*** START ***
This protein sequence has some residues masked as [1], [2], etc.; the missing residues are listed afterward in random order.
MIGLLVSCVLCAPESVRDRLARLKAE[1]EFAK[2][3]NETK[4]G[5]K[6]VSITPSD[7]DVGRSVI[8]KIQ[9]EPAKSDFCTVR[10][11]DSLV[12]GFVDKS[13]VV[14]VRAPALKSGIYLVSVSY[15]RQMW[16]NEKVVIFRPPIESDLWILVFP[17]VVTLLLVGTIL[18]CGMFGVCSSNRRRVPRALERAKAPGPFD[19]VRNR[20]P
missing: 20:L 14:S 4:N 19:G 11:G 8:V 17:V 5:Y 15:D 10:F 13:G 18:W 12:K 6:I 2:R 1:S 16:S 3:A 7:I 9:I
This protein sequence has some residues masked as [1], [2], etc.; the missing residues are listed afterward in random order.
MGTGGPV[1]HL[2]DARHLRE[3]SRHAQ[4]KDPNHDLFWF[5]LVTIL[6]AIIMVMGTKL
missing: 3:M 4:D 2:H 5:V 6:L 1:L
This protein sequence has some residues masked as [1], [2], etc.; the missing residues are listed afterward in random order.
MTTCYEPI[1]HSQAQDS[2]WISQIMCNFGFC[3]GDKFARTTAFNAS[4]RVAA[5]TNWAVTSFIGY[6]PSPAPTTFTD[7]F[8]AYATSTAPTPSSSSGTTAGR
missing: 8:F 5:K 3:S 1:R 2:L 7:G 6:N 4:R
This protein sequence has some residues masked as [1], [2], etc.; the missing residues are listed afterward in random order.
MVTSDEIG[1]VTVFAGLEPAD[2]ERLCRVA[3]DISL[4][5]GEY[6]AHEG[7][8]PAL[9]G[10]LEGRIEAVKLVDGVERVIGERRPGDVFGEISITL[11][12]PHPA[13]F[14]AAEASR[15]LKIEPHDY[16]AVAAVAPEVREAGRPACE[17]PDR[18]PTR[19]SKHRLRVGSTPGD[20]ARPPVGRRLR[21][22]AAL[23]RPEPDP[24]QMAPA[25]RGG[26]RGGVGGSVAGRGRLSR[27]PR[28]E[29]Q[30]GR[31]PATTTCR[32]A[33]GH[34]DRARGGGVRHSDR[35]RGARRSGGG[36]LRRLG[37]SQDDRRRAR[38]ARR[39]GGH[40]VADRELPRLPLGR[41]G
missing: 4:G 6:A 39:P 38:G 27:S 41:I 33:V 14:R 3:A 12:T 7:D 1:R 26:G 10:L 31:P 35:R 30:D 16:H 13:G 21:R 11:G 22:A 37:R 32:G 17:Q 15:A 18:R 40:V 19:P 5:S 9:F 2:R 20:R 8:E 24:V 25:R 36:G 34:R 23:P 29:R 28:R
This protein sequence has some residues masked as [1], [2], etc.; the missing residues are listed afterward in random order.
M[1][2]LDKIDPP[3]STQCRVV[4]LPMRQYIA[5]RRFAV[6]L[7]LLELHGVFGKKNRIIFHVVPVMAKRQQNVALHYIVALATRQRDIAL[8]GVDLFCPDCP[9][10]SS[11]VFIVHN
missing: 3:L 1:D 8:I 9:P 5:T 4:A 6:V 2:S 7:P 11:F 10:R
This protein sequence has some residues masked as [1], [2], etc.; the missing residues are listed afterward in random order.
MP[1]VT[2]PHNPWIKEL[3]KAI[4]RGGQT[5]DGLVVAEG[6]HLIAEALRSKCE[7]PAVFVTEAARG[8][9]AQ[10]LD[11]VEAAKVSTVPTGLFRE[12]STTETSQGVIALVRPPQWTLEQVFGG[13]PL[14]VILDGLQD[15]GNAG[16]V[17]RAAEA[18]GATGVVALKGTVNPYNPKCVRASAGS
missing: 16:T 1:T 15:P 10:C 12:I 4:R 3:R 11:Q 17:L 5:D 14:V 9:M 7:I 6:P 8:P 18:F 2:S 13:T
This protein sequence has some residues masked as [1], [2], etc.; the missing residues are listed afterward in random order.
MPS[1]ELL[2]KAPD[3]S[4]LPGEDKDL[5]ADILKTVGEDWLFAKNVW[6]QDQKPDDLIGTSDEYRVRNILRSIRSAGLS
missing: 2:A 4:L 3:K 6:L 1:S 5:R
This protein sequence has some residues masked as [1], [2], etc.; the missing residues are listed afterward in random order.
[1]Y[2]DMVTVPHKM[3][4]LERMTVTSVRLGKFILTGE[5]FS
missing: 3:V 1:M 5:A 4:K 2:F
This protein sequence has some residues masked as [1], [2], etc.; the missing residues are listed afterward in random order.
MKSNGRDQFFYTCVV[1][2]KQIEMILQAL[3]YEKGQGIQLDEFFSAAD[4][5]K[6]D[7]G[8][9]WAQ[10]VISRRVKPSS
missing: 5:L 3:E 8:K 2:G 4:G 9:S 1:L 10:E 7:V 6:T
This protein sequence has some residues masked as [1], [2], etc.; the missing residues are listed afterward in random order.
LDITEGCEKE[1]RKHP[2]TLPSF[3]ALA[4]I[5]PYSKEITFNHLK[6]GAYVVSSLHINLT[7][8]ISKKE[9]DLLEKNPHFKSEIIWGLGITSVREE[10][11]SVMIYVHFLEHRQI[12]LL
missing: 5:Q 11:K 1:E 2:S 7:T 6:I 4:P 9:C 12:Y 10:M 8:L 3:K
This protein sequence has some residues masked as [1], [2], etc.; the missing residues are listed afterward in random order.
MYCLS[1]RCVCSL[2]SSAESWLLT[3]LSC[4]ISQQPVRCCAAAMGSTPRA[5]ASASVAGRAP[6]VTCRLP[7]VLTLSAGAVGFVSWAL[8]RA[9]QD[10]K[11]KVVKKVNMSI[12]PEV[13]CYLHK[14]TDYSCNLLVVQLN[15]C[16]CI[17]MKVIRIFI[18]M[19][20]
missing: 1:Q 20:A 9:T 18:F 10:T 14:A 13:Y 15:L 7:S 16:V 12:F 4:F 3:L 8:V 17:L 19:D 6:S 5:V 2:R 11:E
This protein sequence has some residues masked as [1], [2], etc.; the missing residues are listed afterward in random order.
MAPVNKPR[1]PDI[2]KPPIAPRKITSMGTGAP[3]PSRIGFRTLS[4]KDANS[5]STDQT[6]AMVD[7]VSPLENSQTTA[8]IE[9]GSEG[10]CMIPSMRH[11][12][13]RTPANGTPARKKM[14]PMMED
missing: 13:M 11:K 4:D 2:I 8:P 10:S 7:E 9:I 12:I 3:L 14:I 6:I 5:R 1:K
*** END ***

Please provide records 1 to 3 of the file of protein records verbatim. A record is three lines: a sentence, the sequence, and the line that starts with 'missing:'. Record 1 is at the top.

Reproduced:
This protein sequence has some residues masked as [1], [2], etc.; the missing residues are listed afterward in random order.
MIGLLVSCVLCAPESVRDRLARLKAE[1]EFAK[2][3]NETK[4]G[5]K[6]VSITPSD[7]DVGRSVI[8]KIQ[9]EPAKSDFCTVR[10][11]DSLV[12]GFVDKS[13]VV[14]VRAPALKSGIYLVSVSY[15]RQMW[16]NEKVVIFRPPIESDLWILVFP[17]VVTLLLVGTIL[18]CGMFGVCSSNRRRVPRALERAKAPGPFD[19]VRNR[20]P
missing: 20:L 14:S 4:N 19:G 11:G 8:V 17:V 5:Y 15:D 10:F 13:G 18:W 12:K 6:I 2:R 1:S 16:S 3:A 7:I 9:I
This protein sequence has some residues masked as [1], [2], etc.; the missing residues are listed afterward in random order.
MGTGGPV[1]HL[2]DARHLRE[3]SRHAQ[4]KDPNHDLFWF[5]LVTIL[6]AIIMVMGTKL
missing: 3:M 4:D 2:H 5:V 6:L 1:L
This protein sequence has some residues masked as [1], [2], etc.; the missing residues are listed afterward in random order.
MTTCYEPI[1]HSQAQDS[2]WISQIMCNFGFC[3]GDKFARTTAFNAS[4]RVAA[5]TNWAVTSFIGY[6]PSPAPTTFTD[7]F[8]AYATSTAPTPSSSSGTTAGR
missing: 8:F 5:K 3:S 1:R 2:L 7:G 6:N 4:R